What is the difference between interest rates charged to corporates in Qatar and India? What are the other challenges that Indian corporates face in Qatar?

Qatar is very cost effective. Corporates are charged at least 5-6% lower than in India. The maximum interest rate for a highly rated company is 6%; here you pay a prime rate of 10%. We are parity linked to dollar. If I can borrow money at 3% in the international market, why would I stretch my margins beyond? In the Gulf, the opportunities are more than challenges because you have a) proximity b) you can partake in the economic progress of these countries, which are doing very well. They are running projects worth of trillions of dollars. So the opportunities are definitely more. The challenge is that you have to integrate people and you have to get skilled labour.

Do you think the Indian banking regulator is more stringent than the regulator in Qatar? Do you think the Indian regulators need to be a little more liberal in their policies?

I think the Indian regulator is right in forming its governance in the right direction. This has proven to be the correct model now. I would not use the word liberalisation; I would say we’re grossly under-banked, so re-regulation is a better model than deregulation. A financial institution needs to have a long-term view; you cannot have a short-sighted policy. For re-regulation we need more financial inclusion, every average citizen needs to have a bank account. This gives you a sense of security and self-discipline, it also gives you a certain purchasing power. There is nothing wrong in putting an interest rate cap, nothing wrong in putting a lending cap, this will only discipline your system.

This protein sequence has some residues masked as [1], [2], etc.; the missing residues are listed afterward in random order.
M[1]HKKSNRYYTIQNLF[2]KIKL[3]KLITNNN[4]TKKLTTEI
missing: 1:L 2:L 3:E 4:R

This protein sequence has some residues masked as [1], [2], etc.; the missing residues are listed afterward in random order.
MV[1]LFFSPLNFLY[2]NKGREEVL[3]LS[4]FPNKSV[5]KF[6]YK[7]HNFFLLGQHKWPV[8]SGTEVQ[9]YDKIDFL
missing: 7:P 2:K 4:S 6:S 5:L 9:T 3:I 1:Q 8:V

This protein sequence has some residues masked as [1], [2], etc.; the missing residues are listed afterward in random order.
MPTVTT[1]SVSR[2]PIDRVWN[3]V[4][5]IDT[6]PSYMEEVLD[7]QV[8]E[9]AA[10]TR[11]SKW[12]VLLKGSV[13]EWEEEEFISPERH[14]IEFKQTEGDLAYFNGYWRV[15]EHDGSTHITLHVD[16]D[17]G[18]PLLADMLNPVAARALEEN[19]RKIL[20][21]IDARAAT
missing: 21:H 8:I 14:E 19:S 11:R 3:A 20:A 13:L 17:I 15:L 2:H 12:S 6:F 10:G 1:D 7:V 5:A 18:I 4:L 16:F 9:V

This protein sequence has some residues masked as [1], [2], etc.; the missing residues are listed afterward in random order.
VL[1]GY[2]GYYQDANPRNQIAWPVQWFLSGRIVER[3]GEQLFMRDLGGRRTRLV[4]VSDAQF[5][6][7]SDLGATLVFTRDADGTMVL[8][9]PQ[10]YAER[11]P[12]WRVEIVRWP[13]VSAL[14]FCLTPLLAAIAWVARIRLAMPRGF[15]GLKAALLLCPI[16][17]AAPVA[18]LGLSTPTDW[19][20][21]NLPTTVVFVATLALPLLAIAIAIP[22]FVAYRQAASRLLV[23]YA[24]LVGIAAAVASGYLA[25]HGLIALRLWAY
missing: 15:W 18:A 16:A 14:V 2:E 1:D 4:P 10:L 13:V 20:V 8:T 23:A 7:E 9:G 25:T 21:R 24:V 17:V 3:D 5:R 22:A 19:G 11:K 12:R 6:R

When are you hopeful of a foray into India?

We had applied for licence in April 2005. We followed it up. They wanted reciprocity and for Indian banks to come there. Now two Indian banks (ICICI Bank and State Bank of India) are there in Qatar financial centre. Then they expected us to resubmit the application which we did last year in April. So I expect the licence anytime so that I can add value. Currently, I have exposure of over $2 billion to Indian financial institutions and Indian corporates around the world as on September 30, 2011. This forms a part of the total asset base of around $15 billion. In addition to that I am remitting to India. If I get a branch over here I can lend directly to Indian corporates. We would like to open a branch in Mumbai.

Qatar has a public-private partnership model in banking. Do you think that should be followed even in India to facilitate financial inclusion?

Yes. That is the way out. This kind of partnership can give you a lot of transparency and governance. It is also going to add value in terms of gross welfare for the masses. This is a better form of management and has proved to be more resilient, stable and functional than what individual institutions do.

What kind of non-performing asset levels do you see in Qatar banks? How do you manage it?